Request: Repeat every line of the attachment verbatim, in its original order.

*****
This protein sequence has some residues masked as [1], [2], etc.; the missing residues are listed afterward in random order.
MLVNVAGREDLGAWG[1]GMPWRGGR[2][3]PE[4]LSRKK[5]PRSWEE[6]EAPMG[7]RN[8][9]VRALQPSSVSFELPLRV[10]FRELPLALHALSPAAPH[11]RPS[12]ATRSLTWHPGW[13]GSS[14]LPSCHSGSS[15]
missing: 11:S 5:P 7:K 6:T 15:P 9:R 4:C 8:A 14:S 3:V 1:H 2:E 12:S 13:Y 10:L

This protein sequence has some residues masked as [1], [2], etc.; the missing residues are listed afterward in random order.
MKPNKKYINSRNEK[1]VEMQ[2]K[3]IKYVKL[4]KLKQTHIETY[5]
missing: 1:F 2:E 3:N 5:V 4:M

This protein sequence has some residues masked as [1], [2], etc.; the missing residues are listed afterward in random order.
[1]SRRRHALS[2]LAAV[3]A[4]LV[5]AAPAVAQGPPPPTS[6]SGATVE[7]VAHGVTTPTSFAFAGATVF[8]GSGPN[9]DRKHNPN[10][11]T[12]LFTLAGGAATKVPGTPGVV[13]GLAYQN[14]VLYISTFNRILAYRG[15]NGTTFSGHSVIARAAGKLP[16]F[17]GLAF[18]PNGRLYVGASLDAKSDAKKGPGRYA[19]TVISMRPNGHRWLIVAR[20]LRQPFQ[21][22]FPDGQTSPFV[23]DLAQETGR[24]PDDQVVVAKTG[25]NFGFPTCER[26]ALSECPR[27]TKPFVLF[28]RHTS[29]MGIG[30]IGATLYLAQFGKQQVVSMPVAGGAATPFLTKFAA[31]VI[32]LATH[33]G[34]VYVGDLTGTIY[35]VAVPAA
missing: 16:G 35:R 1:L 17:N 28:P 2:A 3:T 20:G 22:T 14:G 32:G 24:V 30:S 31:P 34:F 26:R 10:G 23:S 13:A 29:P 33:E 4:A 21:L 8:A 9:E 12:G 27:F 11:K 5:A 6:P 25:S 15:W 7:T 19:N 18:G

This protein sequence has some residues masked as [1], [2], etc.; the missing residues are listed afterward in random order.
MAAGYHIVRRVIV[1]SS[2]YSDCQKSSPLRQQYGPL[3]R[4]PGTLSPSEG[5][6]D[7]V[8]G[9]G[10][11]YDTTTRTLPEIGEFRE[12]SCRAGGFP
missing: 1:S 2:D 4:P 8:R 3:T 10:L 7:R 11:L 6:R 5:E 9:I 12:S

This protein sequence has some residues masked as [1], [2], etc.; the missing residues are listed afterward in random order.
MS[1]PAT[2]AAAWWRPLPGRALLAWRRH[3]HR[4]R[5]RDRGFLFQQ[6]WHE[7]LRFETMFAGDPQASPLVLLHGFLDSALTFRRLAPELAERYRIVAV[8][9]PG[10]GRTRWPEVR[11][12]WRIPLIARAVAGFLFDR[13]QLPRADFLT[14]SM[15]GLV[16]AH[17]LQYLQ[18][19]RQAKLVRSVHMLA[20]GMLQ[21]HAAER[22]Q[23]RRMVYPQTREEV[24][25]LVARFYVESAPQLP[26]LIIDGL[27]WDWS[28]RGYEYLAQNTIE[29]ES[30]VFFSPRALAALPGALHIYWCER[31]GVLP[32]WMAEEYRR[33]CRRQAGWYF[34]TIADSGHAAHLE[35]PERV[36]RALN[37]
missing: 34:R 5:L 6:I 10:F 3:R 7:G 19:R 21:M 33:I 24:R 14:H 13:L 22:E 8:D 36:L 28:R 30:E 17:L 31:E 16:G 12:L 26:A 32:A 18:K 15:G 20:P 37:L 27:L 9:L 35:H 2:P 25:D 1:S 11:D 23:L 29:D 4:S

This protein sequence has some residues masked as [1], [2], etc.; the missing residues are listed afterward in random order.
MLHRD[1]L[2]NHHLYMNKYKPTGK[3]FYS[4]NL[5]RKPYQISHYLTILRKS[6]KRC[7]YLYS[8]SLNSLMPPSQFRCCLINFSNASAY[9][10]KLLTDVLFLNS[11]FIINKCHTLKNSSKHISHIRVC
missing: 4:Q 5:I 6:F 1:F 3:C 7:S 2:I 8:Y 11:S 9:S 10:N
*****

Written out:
This protein sequence has some residues masked as [1], [2], etc.; the missing residues are listed afterward in random order.
MLVNVAGREDLGAWG[1]GMPWRGGR[2][3]PE[4]LSRKK[5]PRSWEE[6]EAPMG[7]RN[8][9]VRALQPSSVSFELPLRV[10]FRELPLALHALSPAAPH[11]RPS[12]ATRSLTWHPGW[13]GSS[14]LPSCHSGSS[15]
missing: 11:S 5:P 7:K 6:T 15:P 9:R 4:C 8:A 14:S 3:V 1:H 2:E 12:S 13:Y 10:L

This protein sequence has some residues masked as [1], [2], etc.; the missing residues are listed afterward in random order.
MKPNKKYINSRNEK[1]VEMQ[2]K[3]IKYVKL[4]KLKQTHIETY[5]
missing: 1:F 2:E 3:N 5:V 4:M

This protein sequence has some residues masked as [1], [2], etc.; the missing residues are listed afterward in random order.
[1]SRRRHALS[2]LAAV[3]A[4]LV[5]AAPAVAQGPPPPTS[6]SGATVE[7]VAHGVTTPTSFAFAGATVF[8]GSGPN[9]DRKHNPN[10][11]T[12]LFTLAGGAATKVPGTPGVV[13]GLAYQN[14]VLYISTFNRILAYRG[15]NGTTFSGHSVIARAAGKLP[16]F[17]GLAF[18]PNGRLYVGASLDAKSDAKKGPGRYA[19]TVISMRPNGHRWLIVAR[20]LRQPFQ[21][22]FPDGQTSPFV[23]DLAQETGR[24]PDDQVVVAKTG[25]NFGFPTCER[26]ALSECPR[27]TKPFVLF[28]RHTS[29]MGIG[30]IGATLYLAQFGKQQVVSMPVAGGAATPFLTKFAA[31]VI[32]LATH[33]G[34]VYVGDLTGTIY[35]VAVPAA
missing: 16:G 35:R 1:L 17:N 28:P 2:A 3:T 20:G 22:T 14:G 32:G 24:V 30:S 31:P 34:F 26:R 10:G 23:S 13:A 29:P 33:E 4:A 21:L 8:A 9:E 12:G 27:F 11:K 5:A 6:P 25:S 15:W 7:T 19:N 18:G

This protein sequence has some residues masked as [1], [2], etc.; the missing residues are listed afterward in random order.
MAAGYHIVRRVIV[1]SS[2]YSDCQKSSPLRQQYGPL[3]R[4]PGTLSPSEG[5][6]D[7]V[8]G[9]G[10][11]YDTTTRTLPEIGEFRE[12]SCRAGGFP
missing: 1:S 2:D 4:P 8:R 3:T 10:L 7:R 11:L 6:R 5:E 9:I 12:S

This protein sequence has some residues masked as [1], [2], etc.; the missing residues are listed afterward in random order.
MS[1]PAT[2]AAAWWRPLPGRALLAWRRH[3]HR[4]R[5]RDRGFLFQQ[6]WHE[7]LRFETMFAGDPQASPLVLLHGFLDSALTFRRLAPELAERYRIVAV[8][9]PG[10]GRTRWPEVR[11][12]WRIPLIARAVAGFLFDR[13]QLPRADFLT[14]SM[15]GLV[16]AH[17]LQYLQ[18][19]RQAKLVRSVHMLA[20]GMLQ[21]HAAER[22]Q[23]RRMVYPQTREEV[24][25]LVARFYVESAPQLP[26]LIIDGL[27]WDWS[28]RGYEYLAQNTIE[29]ES[30]VFFSPRALAALPGALHIYWCER[31]GVLP[32]WMAEEYRR[33]CRRQAGWYF[34]TIADSGHAAHLE[35]PERV[36]RALN[37]
missing: 34:R 5:L 6:I 10:F 3:R 7:G 19:R 21:M 33:I 24:R 14:H 13:L 22:E 8:D 36:L 28:R 30:E 17:L 31:E 16:G 12:L 26:A 32:A 18:K 15:G 20:P 37:L 27:L 9:L 35:H 2:P 25:D 1:S 11:D 23:L 29:D 4:S

This protein sequence has some residues masked as [1], [2], etc.; the missing residues are listed afterward in random order.
MLHRD[1]L[2]NHHLYMNKYKPTGK[3]FYS[4]NL[5]RKPYQISHYLTILRKS[6]KRC[7]YLYS[8]SLNSLMPPSQFRCCLINFSNASAY[9][10]KLLTDVLFLNS[11]FIINKCHTLKNSSKHISHIRVC
missing: 4:Q 5:I 6:F 1:F 3:C 7:S 2:I 8:Y 11:S 9:S 10:N